Rape victim demands a jury trial over university’s failure to provide a safe environment under Title IX
A woman who was sexually assaulted by University of Evansville basketball coach Walter McCarty is suing the university for its violations of Title IX protections designed to shield students from gender discrimination and violence. The woman, a former student identified only as Jane Doe, found a campus in thrall to McCarty’s celebrity, which allowed a sexually hostile culture to flourish as multiple complaints to campus officials about McCarty’s escalating pattern of sexual harassment and misconduct were met with inaction.
The suit describes campus officials’ deliberate indifference to a long string of student, employee, and community reports about McCarty’s sexual misconduct. Rather than acting decisively to protect students, the suit explains the university only gave verbal warnings to the former NBA star in response to the series of documented reports, which began in June 2018. McCarty sexually assaulted Doe in December 2019.
After her assault, Doe experienced severe stress, academic setbacks, and threats of retaliation from McCarty.
“The female students and employees who experienced this pattern of harassment and sexual misconduct are real people, real women who simply wanted a safe environment to learn and work in, and our university failed us,” said Doe. “I am heartbroken that my school knew about Coach McCarty’s misconduct before what happened to me and looked the other way. I will continue to go through this difficult process of holding the university accountable, because I want to prevent other women from going through the same thing I did.”
The university hired McCarty in March 2018, and Doe became a student athletic trainer for the men’s basketball team McCarty coached in April 2019. During that period, McCarty’s status as a former NBA pro made him a revered figure in the campus community. McCarty’s position as her superior put Doe in an uncomfortable situation when the coach began sending her inappropriate messages on Instagram, Snapchat, and text which escalated to him pressuring her to visit his home. When Doe acquiesced to the coach’s repeated insistence that she come to his residence on December 9, 2019, she texted that she could only stay for five minutes. But once inside, the 6’9″ McCarty began grabbing the petite, 5’1″ Doe, who froze in fear as he sexually assaulted her.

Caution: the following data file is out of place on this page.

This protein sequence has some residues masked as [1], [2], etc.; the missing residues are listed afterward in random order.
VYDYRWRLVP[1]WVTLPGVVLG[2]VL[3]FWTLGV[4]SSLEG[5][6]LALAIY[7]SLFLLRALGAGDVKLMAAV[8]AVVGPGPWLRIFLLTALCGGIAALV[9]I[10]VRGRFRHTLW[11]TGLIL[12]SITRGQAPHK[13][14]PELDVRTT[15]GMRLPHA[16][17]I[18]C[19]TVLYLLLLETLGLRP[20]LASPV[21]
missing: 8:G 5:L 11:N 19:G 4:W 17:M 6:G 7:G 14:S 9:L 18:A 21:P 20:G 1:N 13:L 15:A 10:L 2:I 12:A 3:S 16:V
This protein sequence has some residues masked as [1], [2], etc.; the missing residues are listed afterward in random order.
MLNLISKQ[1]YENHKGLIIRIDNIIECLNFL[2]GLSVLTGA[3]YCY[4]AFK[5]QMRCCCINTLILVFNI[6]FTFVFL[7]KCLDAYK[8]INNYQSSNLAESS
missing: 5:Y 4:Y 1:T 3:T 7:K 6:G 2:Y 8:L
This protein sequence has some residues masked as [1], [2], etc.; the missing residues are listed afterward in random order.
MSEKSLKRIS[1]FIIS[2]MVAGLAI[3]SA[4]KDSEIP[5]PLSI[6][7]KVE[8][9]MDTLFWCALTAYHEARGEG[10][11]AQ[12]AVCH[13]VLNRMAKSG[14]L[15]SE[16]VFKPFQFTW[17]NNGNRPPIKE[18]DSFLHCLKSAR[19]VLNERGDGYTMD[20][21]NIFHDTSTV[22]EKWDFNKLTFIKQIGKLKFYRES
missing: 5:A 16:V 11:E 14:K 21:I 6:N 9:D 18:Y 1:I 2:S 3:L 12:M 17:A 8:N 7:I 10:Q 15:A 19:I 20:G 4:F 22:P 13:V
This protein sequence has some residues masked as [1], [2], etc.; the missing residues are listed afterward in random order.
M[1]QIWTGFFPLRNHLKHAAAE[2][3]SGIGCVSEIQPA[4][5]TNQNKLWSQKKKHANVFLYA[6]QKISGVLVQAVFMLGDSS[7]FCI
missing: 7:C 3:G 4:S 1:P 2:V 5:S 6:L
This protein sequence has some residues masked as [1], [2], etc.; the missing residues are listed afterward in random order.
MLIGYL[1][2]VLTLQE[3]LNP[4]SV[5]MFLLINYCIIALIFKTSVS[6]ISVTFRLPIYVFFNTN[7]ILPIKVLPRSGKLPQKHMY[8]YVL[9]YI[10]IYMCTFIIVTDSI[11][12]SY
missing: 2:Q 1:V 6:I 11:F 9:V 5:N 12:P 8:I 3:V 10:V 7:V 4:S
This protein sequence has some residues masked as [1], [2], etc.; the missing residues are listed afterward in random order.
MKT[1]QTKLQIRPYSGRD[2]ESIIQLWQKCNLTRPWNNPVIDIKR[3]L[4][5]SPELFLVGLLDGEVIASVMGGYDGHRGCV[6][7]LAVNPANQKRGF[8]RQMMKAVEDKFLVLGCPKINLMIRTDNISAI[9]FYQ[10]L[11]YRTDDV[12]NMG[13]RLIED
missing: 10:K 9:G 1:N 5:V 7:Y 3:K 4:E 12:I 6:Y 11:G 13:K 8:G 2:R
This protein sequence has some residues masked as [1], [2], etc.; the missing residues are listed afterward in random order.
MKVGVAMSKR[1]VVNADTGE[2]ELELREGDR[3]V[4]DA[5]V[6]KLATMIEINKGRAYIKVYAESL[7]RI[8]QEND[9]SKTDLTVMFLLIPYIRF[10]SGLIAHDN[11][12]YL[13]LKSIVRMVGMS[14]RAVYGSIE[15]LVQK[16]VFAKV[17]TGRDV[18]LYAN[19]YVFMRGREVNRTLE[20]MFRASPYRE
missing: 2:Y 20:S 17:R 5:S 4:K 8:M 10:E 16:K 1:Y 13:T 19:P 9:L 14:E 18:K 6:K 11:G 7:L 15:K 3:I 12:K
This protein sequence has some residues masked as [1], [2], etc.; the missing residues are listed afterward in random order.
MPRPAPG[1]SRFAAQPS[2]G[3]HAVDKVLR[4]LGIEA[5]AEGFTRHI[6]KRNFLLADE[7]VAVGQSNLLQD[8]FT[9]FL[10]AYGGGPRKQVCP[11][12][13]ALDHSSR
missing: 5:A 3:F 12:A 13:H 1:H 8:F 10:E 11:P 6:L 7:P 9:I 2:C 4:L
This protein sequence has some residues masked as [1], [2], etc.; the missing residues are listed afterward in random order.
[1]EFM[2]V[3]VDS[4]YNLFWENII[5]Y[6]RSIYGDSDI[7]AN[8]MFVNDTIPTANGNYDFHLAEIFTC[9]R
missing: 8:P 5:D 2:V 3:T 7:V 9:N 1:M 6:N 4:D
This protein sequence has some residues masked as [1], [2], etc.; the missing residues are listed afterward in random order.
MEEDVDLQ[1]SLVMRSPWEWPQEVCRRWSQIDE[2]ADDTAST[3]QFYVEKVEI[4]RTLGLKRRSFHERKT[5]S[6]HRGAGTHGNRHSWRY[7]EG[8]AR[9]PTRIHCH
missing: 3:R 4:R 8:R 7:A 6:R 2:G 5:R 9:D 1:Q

Doe reported the assault to a campus counselor on December 12. Her report became one of several that put the university on notice of McCarty’s misdeeds, but the university let McCarty off only with a verbal admonishment, with no real monitoring or follow-up.
“It’s stunning that this university shrugged off a lengthy series of complaints, made to multiple campus officials,” said Doe’s attorney Michelle Simpson Tuegel. “If the university had just paid attention to what a long string of women were trying to tell them, it could have stopped a woman from being raped. It was no secret to university officials that McCarty was a predator, and they sat on their hands and did nothing.”
During McCarty’s tenure as head coach from March 1, 2018, through January 21, 2020, the list of misconduct complaints reported to the university which preceded Doe’s sexual assault include:
After Doe decided to pursue a complaint against McCarty, at least two more women came forward to report his sexually predatory behavior and described additional incidents of misconduct consistent with McCarty’s established pattern: inappropriate messages and using his stature as leverage to subject vulnerable women in and around campus to sexually abusive situations.
“The school was given more than ample notice of McCarty’s pattern of harassment and inappropriate conduct with female students, employees, and community members,” said co-counsel Jeff Gibson. “Despite this ample notice, they failed to take meaningful action, and instead allowed McCarty to continue.”
Attorney Michelle Simpson Tuegel has represented sexual abuse survivors in high-profile cases, such as the Larry Nassar litigation against the U.S. Olympic Committee and USA Gymnastics, victims of abusive doctors at the University of Southern California and the University of Michigan, and clergy abuse survivors in New York and survivors connected to the Pennsylvania Grand Jury Report. Michelle is licensed in Texas and New York.
Attorney Jeff Gibson, partner at Wagner Reese, LLP, regularly represents victims of sexual violence. His experience includes representing and assisting Olympic-level athletes, clergy abuse victims, and residential treatment facility patients. Jeff is a member of a national alliance of sexual abuse lawyers who dedicate their practice to representing survivors and victims of child sexual abuse, sexual assault, and sex trafficking.